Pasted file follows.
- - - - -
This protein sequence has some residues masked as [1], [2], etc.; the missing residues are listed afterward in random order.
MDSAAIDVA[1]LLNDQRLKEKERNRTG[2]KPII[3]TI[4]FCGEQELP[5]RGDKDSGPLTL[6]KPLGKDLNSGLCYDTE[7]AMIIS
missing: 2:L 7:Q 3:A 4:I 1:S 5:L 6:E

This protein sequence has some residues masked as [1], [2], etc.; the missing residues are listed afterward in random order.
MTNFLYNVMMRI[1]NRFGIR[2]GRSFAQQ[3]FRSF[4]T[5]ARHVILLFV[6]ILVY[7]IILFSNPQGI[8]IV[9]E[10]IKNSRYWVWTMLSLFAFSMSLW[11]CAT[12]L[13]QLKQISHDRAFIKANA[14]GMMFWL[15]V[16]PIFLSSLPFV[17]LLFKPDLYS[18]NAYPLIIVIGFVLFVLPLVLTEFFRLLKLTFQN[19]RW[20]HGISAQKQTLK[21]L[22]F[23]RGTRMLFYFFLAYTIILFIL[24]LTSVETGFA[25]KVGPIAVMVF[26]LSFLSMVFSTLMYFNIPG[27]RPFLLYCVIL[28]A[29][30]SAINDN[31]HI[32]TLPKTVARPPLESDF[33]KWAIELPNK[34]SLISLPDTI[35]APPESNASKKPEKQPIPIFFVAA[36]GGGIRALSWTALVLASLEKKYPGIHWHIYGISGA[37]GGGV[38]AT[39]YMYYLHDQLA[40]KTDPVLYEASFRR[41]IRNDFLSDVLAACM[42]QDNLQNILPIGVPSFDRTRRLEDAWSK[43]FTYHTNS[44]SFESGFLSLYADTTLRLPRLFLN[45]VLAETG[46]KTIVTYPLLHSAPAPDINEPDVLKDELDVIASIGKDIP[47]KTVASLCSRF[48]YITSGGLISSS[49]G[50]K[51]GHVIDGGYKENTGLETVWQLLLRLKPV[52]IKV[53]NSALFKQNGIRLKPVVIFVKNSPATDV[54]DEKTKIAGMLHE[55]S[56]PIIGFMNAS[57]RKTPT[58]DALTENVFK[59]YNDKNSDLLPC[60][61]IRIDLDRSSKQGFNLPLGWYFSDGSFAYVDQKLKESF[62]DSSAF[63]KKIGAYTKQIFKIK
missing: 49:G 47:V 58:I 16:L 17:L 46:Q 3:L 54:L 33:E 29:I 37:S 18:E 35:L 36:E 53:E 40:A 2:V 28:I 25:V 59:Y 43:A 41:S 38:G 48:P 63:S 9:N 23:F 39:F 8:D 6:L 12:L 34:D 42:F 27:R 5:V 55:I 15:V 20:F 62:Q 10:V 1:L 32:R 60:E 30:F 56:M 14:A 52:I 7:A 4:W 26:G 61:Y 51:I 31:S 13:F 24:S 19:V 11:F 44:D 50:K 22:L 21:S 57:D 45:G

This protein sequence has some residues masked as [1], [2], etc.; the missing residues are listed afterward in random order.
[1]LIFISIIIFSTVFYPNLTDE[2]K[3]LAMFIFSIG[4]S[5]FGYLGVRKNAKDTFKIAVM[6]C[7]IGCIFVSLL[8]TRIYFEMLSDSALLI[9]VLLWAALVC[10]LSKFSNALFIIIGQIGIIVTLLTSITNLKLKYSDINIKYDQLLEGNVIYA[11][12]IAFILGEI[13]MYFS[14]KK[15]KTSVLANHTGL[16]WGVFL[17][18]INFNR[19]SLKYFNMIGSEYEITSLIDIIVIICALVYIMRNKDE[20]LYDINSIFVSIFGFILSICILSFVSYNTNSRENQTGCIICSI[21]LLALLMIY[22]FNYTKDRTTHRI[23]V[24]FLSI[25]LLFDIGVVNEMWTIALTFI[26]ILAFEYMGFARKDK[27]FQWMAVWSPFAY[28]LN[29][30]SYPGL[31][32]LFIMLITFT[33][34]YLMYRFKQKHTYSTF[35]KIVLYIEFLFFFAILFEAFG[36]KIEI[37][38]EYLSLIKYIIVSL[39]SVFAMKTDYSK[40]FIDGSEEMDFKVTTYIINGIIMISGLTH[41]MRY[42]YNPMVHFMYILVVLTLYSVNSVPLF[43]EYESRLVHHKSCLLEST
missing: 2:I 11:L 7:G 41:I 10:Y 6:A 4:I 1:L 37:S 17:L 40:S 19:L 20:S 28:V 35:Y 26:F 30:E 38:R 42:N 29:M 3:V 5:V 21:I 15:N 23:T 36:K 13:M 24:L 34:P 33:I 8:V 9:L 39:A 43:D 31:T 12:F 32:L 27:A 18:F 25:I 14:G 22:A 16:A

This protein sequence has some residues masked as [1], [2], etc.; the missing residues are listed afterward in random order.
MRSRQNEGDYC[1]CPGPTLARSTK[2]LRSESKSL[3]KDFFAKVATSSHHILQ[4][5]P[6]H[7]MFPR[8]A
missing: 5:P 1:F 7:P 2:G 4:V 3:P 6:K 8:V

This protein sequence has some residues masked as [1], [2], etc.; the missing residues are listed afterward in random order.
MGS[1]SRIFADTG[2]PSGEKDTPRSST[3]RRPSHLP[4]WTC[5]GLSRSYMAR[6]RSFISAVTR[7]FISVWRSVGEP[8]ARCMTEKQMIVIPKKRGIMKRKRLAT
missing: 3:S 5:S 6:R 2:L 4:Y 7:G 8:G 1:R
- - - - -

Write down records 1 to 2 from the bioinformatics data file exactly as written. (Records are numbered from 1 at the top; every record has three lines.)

This protein sequence has some residues masked as [1], [2], etc.; the missing residues are listed afterward in random order.
MDSAAIDVA[1]LLNDQRLKEKERNRTG[2]KPII[3]TI[4]FCGEQELP[5]RGDKDSGPLTL[6]KPLGKDLNSGLCYDTE[7]AMIIS
missing: 2:L 7:Q 3:A 4:I 1:S 5:L 6:E

This protein sequence has some residues masked as [1], [2], etc.; the missing residues are listed afterward in random order.
MTNFLYNVMMRI[1]NRFGIR[2]GRSFAQQ[3]FRSF[4]T[5]ARHVILLFV[6]ILVY[7]IILFSNPQGI[8]IV[9]E[10]IKNSRYWVWTMLSLFAFSMSLW[11]CAT[12]L[13]QLKQISHDRAFIKANA[14]GMMFWL[15]V[16]PIFLSSLPFV[17]LLFKPDLYS[18]NAYPLIIVIGFVLFVLPLVLTEFFRLLKLTFQN[19]RW[20]HGISAQKQTLK[21]L[22]F[23]RGTRMLFYFFLAYTIILFIL[24]LTSVETGFA[25]KVGPIAVMVF[26]LSFLSMVFSTLMYFNIPG[27]RPFLLYCVIL[28]A[29][30]SAINDN[31]HI[32]TLPKTVARPPLESDF[33]KWAIELPNK[34]SLISLPDTI[35]APPESNASKKPEKQPIPIFFVAA[36]GGGIRALSWTALVLASLEKKYPGIHWHIYGISGA[37]GGGV[38]AT[39]YMYYLHDQLA[40]KTDPVLYEASFRR[41]IRNDFLSDVLAACM[42]QDNLQNILPIGVPSFDRTRRLEDAWSK[43]FTYHTNS[44]SFESGFLSLYADTTLRLPRLFLN[45]VLAETG[46]KTIVTYPLLHSAPAPDINEPDVLKDELDVIASIGKDIP[47]KTVASLCSRF[48]YITSGGLISSS[49]G[50]K[51]GHVIDGGYKENTGLETVWQLLLRLKPV[52]IKV[53]NSALFKQNGIRLKPVVIFVKNSPATDV[54]DEKTKIAGMLHE[55]S[56]PIIGFMNAS[57]RKTPT[58]DALTENVFK[59]YNDKNSDLLPC[60][61]IRIDLDRSSKQGFNLPLGWYFSDGSFAYVDQKLKESF[62]DSSAF[63]KKIGAYTKQIFKIK
missing: 49:G 47:V 58:I 16:L 17:L 46:Q 3:L 54:L 33:E 29:I 37:S 18:E 35:L 36:E 53:E 40:A 2:V 28:I 25:V 59:Y 43:A 41:S 38:G 48:P 63:S 9:N 23:F 39:F 8:D 6:L 12:L 34:D 42:F 27:R 5:V 55:I 15:V 20:F 62:Q 10:V 1:L 32:R 60:E 30:F 56:M 14:A 52:I 7:A 4:W 26:G 61:Y 51:I 31:S 13:F 24:S 19:V 11:F 44:D 50:K 22:L 21:S 57:D 45:G